Lewis Wolpert: 'Much more attention must be given to military personnel who have had very stressful experiences'

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The Independent Online

Does experience of war lead to mental-health problems in professional soldiers?

Does experience of war lead to mental-health problems in professional soldiers? There is, as for mental-health problems in general, a curious silence about this maintained by our leaders. The idea that there is a mental illness related to combat experience is rather recent, and only goes back to the First World War, when some soldiers suffered from what was called "shell shock". But it only became a well-publicised condition in relation to returning soldiers from Vietnam. Studies on Vietnam veterans in the mid 1980s, some 20 years after service, found a prevalence of post-traumatic stress disorder (PTSD) in 15 per cent of men and 8 per cent of women and a much higher lifetime prevalence.

I have heard a psychiatrist pronounce that PTSD is the most desirable diagnosis for a patient in all of psychiatry - the patient has no responsibility and so can often sue someone. Indeed, no other diagnosis has had a more dramatic impact on law and social justice in the USA. The prevalence of PTSD in the adult population in the USA is three to four per cent. At the core of the problem is the nature of trauma, which can be thought of as an event that shatters people's deeply held beliefs about the world being safe and, on the whole, benevolent. Trauma results in a breach of mental structures. The key diagnostic criteria are previous threats of death or serious injury and a response of intense fear or helplessness - there are also recurrent distressing memories, including flashbacks. These debilitating symptoms continue for more than one month.

There are arguments that the prevalence of PTSD among Vietnam veterans has been grossly inflated and that the condition has been exaggerated for reasons of political expediency. But veterans of the Gulf War also showed significant numbers suffering from PTSD. A new study reported in the New England Journal of Medicine has now looked at PTSD in four US Army infantry units who were in combat in Afghanistan and Iraq.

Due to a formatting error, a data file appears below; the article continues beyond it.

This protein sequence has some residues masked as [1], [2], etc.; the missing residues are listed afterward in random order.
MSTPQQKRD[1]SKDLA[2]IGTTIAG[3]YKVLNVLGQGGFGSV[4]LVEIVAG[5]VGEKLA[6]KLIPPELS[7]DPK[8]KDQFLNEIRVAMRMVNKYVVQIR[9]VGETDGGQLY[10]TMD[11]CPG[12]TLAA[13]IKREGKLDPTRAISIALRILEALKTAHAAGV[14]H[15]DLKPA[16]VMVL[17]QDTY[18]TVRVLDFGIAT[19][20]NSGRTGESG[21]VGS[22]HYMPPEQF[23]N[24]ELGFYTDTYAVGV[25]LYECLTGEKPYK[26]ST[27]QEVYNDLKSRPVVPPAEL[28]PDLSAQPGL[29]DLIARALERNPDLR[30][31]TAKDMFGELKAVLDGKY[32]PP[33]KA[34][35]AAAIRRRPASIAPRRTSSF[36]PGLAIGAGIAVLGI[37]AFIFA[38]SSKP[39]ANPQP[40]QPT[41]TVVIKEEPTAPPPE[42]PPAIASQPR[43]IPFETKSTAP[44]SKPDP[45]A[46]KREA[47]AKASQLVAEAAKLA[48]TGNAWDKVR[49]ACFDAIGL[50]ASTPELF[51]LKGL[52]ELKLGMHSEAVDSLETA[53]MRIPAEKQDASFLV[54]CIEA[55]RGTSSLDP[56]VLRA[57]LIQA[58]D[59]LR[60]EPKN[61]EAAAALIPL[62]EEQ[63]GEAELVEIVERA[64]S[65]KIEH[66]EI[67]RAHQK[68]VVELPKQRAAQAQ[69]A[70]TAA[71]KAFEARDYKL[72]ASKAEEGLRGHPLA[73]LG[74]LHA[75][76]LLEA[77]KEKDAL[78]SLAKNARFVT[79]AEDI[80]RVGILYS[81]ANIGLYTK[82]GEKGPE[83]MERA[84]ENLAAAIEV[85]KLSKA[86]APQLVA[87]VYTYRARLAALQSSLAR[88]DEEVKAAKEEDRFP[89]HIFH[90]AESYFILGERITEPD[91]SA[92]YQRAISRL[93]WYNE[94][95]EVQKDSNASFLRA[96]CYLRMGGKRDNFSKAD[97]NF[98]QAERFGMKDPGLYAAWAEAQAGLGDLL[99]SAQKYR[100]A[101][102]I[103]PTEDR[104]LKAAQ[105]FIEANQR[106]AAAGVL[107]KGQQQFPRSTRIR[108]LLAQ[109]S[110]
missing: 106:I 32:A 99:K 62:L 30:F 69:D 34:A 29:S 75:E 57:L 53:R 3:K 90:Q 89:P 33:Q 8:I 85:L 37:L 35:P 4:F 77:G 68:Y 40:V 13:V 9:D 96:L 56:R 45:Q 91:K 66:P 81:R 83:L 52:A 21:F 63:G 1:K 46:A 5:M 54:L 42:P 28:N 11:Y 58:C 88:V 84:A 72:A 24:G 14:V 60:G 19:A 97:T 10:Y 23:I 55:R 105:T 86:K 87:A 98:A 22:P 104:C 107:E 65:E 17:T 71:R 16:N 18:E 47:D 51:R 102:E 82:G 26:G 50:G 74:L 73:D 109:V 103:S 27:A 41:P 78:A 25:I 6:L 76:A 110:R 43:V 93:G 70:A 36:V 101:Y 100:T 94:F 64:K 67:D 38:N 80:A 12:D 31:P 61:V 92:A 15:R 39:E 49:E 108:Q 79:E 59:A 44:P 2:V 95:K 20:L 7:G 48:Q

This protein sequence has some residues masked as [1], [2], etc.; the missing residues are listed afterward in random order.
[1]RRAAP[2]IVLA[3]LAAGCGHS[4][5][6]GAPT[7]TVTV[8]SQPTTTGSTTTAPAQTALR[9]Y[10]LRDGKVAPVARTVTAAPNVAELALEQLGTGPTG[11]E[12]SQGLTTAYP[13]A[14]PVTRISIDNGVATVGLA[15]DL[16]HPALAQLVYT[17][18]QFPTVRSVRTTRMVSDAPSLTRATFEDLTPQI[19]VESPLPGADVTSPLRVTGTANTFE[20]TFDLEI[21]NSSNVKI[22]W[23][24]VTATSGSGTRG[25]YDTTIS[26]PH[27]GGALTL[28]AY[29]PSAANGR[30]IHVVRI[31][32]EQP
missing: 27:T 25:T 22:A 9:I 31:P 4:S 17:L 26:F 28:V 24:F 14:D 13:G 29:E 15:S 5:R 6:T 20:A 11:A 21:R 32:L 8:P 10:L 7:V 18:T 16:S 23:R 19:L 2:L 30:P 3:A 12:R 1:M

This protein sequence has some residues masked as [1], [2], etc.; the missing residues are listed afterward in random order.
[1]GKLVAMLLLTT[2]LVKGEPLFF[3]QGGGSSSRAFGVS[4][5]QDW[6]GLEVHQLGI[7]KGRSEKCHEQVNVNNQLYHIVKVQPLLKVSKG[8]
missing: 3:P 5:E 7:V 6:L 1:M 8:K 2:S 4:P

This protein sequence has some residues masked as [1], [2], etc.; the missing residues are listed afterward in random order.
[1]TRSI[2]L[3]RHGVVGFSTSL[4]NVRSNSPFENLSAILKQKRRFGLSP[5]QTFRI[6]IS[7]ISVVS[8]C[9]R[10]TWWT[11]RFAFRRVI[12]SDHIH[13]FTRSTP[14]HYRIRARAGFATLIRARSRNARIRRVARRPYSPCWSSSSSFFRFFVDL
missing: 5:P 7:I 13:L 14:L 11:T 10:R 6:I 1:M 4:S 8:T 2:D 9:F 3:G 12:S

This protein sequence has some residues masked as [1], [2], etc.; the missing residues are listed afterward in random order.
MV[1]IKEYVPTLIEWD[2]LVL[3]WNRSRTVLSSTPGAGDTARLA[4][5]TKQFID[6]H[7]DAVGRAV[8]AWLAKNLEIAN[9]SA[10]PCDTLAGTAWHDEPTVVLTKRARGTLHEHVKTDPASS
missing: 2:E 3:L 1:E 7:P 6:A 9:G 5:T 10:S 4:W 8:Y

This study is special as it was done so soon after combat experience and it includes a survey of mental health before the soldiers went into active service.

About five per cent of all US military service members suffer from PTSD, which is higher than the figure for the general public. For all groups studied, there was a strong relationship between combat experiences that included being shot at, handling dead bodies, knowing somebody who was killed, or killing one or more of the enemy, and experiencing PTSD. There was an almost linear relationship between the number of active combat experiences and having PTSD; with five such experiences, the figure for PTSD was up to 20 per cent.

Yet of those who met the criteria for mental-health disorder, only around 40 per cent showed any interest in getting help and fewer actually got help. Fear of stigmatisation was a major cause. Comments related to this included: a lack of trust in mental-health professionals, "it would be too embarrassing", "it would harm my career", "my unit leader might treat me differently", "my leaders would blame me for the problem" and "I would be seen to be weak". Fear of stigmatisation was greatest among those in greatest need of treatment and because the disorder is not well understood, treatment presents serious problems. It is necessary to bring the fearful memories under control. One treatment is based on cognitive therapy, which has been so successful in the treatment of a variety of mental illnesses, particularly depression, and tries to change the patients' false beliefs.

Antidepressants have also been shown to have some value. It is clear that much more attention must be given to military personnel who have had very stressful experiences. Efforts are required to assure military personnel that their condition will be kept confidential, and to make sure that this is in fact the case. It is also essential to reduce the stigma not only for soldiers but for the general public.

Lewis Wolpert is Emeritus Professor of Biology as Applied to Medicine at University College, London

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